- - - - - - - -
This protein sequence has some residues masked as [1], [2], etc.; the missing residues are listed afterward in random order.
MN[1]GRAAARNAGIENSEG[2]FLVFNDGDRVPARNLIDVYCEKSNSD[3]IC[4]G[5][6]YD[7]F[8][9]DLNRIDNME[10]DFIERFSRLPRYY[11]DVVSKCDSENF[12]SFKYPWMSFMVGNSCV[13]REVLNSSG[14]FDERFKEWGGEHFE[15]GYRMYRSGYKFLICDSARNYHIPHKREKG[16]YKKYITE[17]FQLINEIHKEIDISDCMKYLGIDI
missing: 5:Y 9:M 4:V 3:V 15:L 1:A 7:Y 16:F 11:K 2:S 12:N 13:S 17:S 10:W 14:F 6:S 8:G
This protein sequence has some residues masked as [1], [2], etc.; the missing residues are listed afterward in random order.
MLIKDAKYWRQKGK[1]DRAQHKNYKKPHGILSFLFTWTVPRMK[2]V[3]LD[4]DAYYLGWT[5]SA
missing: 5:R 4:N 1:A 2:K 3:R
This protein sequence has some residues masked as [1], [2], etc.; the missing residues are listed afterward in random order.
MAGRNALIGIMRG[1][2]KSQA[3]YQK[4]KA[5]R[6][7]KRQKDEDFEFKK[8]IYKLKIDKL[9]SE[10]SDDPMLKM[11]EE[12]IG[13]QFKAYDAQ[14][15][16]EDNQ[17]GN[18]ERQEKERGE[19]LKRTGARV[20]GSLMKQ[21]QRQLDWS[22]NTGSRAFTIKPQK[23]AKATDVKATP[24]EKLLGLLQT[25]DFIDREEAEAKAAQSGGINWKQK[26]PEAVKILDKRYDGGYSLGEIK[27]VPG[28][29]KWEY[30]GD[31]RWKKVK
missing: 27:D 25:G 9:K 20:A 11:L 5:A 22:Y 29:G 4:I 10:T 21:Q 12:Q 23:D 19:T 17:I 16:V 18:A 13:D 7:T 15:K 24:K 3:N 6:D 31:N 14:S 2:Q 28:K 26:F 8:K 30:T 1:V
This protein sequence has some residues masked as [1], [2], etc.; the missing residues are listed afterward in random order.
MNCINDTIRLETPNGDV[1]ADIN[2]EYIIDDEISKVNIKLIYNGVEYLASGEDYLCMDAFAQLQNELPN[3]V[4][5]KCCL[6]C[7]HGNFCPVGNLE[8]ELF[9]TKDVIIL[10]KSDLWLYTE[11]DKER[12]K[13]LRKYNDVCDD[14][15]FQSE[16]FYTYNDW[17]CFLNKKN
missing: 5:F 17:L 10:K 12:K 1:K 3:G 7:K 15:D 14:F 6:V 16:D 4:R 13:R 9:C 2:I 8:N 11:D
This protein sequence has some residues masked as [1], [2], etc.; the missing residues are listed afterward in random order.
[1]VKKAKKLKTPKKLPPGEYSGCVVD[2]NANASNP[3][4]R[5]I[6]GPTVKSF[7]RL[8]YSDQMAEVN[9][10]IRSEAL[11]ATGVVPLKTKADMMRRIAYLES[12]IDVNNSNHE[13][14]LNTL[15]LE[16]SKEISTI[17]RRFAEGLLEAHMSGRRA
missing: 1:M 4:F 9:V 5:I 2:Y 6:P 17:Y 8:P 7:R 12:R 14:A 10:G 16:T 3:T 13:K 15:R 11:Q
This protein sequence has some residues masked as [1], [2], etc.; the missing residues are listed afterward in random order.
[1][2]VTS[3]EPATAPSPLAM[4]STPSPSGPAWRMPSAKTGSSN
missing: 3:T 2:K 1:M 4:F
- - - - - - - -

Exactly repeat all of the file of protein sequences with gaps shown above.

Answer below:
This protein sequence has some residues masked as [1], [2], etc.; the missing residues are listed afterward in random order.
MN[1]GRAAARNAGIENSEG[2]FLVFNDGDRVPARNLIDVYCEKSNSD[3]IC[4]G[5][6]YD[7]F[8][9]DLNRIDNME[10]DFIERFSRLPRYY[11]DVVSKCDSENF[12]SFKYPWMSFMVGNSCV[13]REVLNSSG[14]FDERFKEWGGEHFE[15]GYRMYRSGYKFLICDSARNYHIPHKREKG[16]YKKYITE[17]FQLINEIHKEIDISDCMKYLGIDI
missing: 5:Y 9:M 4:V 3:V 15:L 1:A 7:Y 16:F 11:K 2:S 12:N 13:S 17:S 10:W 14:F 6:S 8:G
This protein sequence has some residues masked as [1], [2], etc.; the missing residues are listed afterward in random order.
MLIKDAKYWRQKGK[1]DRAQHKNYKKPHGILSFLFTWTVPRMK[2]V[3]LD[4]DAYYLGWT[5]SA
missing: 5:R 4:N 1:A 2:K 3:R
This protein sequence has some residues masked as [1], [2], etc.; the missing residues are listed afterward in random order.
MAGRNALIGIMRG[1][2]KSQA[3]YQK[4]KA[5]R[6][7]KRQKDEDFEFKK[8]IYKLKIDKL[9]SE[10]SDDPMLKM[11]EE[12]IG[13]QFKAYDAQ[14][15][16]EDNQ[17]GN[18]ERQEKERGE[19]LKRTGARV[20]GSLMKQ[21]QRQLDWS[22]NTGSRAFTIKPQK[23]AKATDVKATP[24]EKLLGLLQT[25]DFIDREEAEAKAAQSGGINWKQK[26]PEAVKILDKRYDGGYSLGEIK[27]VPG[28][29]KWEY[30]GD[31]RWKKVK
missing: 27:D 25:G 9:K 20:A 11:L 5:A 22:Y 29:G 4:I 10:T 21:Q 12:Q 23:D 19:T 17:I 16:V 18:A 13:D 7:T 15:K 24:K 3:N 6:D 31:N 14:S 2:Q 28:K 26:F 8:K 30:T 1:V
This protein sequence has some residues masked as [1], [2], etc.; the missing residues are listed afterward in random order.
MNCINDTIRLETPNGDV[1]ADIN[2]EYIIDDEISKVNIKLIYNGVEYLASGEDYLCMDAFAQLQNELPN[3]V[4][5]KCCL[6]C[7]HGNFCPVGNLE[8]ELF[9]TKDVIIL[10]KSDLWLYTE[11]DKER[12]K[13]LRKYNDVCDD[14][15]FQSE[16]FYTYNDW[17]CFLNKKN
missing: 5:F 17:L 10:K 12:K 1:K 3:G 7:K 15:D 14:F 6:V 16:D 4:R 13:R 9:C 2:I 8:N 11:D
This protein sequence has some residues masked as [1], [2], etc.; the missing residues are listed afterward in random order.
[1]VKKAKKLKTPKKLPPGEYSGCVVD[2]NANASNP[3][4]R[5]I[6]GPTVKSF[7]RL[8]YSDQMAEVN[9][10]IRSEAL[11]ATGVVPLKTKADMMRRIAYLES[12]IDVNNSNHE[13][14]LNTL[15]LE[16]SKEISTI[17]RRFAEGLLEAHMSGRRA
missing: 1:M 4:F 9:V 5:I 2:Y 6:P 17:Y 8:P 7:R 12:R 14:A 10:G 16:T 3:T 13:K 15:R 11:Q
This protein sequence has some residues masked as [1], [2], etc.; the missing residues are listed afterward in random order.
[1][2]VTS[3]EPATAPSPLAM[4]STPSPSGPAWRMPSAKTGSSN
missing: 3:T 2:K 1:M 4:F